8 GREEN BUILDING MYTHS, BUSTED
Green building — or sustainable building — involves incorporating eco-friendly elements into the design and maintenance of a home and minimizing the impact on the environment when building houses, condos and the like. More homeowners and builders are interested in green building and want to choose energy efficient features for their homes, so it’s important to know what’s fact and what’s myth.
Myth #1: Green homes cost more than other homes.
Sustainable building often requires more expensive building materials, smarter technology and complicated systems than conventional building. But when thinking long-term, green building actually saves money because the materials won’t have to replaced as often. So while initial costs may seem like a lot, green building offers better value when you consider the life-cycle costs. For instance, upgrading to energy efficient windows might cost more up front, but the reduced load on your heating and air conditioning system will help offset that cost over time.
Myth #2: Green homes look weird.
In the early days of green building, builders focused on features that touted self-sufficiency and lower costs, which often detracted from a home’s design or architecture. These days, green homes don’t have to look strange unless you want them to. Virtually any home, regardless of home style, can have sustainable features. Solar shingles, for instance, can be incorporated directly into the building’s structure so they’re virtually invisible.
Image courtesy of GreenBuildingAdvisor.com
Myth #3: You can’t make an existing home green.
Altering your home’s structure and operating systems — foundation, framing, wiring, plumbing — can be very expensive. But “greening” an existing home doesn’t have to be a complete overhaul. Upgrading windows and HVAC equipment, putting more insulation into the walls or attic, sealing air leaks, and installing energy-recovery ventilation equipment are all examples of upgrades that will make a house more energy efficient. Keep sustainable building practices in mind during routine maintenance and repairs, such as wrapping the house with an inch or two of rigid foam insulation before installing new siding.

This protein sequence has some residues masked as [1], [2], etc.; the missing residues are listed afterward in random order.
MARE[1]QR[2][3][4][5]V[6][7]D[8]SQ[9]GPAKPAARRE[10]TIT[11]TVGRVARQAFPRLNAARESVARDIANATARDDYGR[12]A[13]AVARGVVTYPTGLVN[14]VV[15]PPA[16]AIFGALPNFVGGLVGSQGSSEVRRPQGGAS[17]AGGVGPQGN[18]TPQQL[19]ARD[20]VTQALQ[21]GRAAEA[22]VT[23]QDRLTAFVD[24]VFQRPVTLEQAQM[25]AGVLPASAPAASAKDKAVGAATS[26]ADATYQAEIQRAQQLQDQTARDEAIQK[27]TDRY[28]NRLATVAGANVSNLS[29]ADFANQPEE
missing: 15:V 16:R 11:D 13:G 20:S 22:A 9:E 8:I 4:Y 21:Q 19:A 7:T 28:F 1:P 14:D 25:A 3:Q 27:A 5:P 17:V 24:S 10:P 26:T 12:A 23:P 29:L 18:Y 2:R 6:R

Myth #4: Green houses can be too insulated or too tight.
Some traditionalists argue that houses need to breathe, and they caution against “too much insulation” and “building too tight.” But in reality, these are the least of our concerns. Most homes have uncontrolled air movement that wastes energy and increases the risk of long-term damage to building components. This can be alleviated by identifying and sealing air leaks and adding insulation. To offset this tightness, homes need mechanical ventilation to ensure that a supply of fresh air is circulated.
Myth #5: You need solar panels to be truly green.
Solar panels were once the universal symbol for green building. But the reality is that sustainable building means integrating a variety of energy efficient solutions that work together — from heating systems to interior finishes. When building green, focus on the house as a whole, not just particular green features like solar panels. Everyone working on the home, from the architect to the HVAC specialist to the electrician, should be involved in the green strategy. After all, will you be getting the most out of your solar hot water collectors and photovoltaic panels if you have leaky windows and poor insulation?
Myth #6: Low-flow toilets don’t work well.
After the federal government limited toilets to 1.6 gallons of water per flush, early models of the low-flow toilet were a flop. Times have changed, and homeowners have more options. Today’s redesigned low-flow models work as well or better than older water-guzzling models. High-efficiency toilets use even less water than standard low-flow models, some as little as 1.1 gallons. Dual-flush toilets, which have separate flush modes for solid and liquid waste, are another water-saving option.
Myth #7: McMansions can be green.
Whether or not a big house is green depends on how the building’s materials and resources are being allocated. For instance, a 10,000-square-foot house built for a family of four can’t be considered green, no matter how many sustainable features it has. But it would be green if 20 people lived in that same house. Lowering consumption is an important benchmark in sustainable building, and that thinking extends to the materials that go into a house as well as the energy that’s required to heat and cool it. The LEED for Homes rating system’s “neutral” size recommendations range from 900 square feet for a one-bedroom house to 2,850 square feet for a five-bedroom house.
Myth #8: “Green” is just a passing fad.
From kitchen cabinets to skylights to siding, consumers are looking for eco-friendly features for their homes, often paying premium prices for the extra value. High energy costs, limited natural resources, awareness of global environmental issues, better understanding of building science and growing health concerns are all contributing to a lasting green movement. The fact is that sustainable houses last longer, have fewer problems, are cheaper to live in and keep people healthier and happier. And who doesn’t want that to last forever.
by Peter Yost of BuildingGreen LLC in association with GreenBuildingAdvisor.com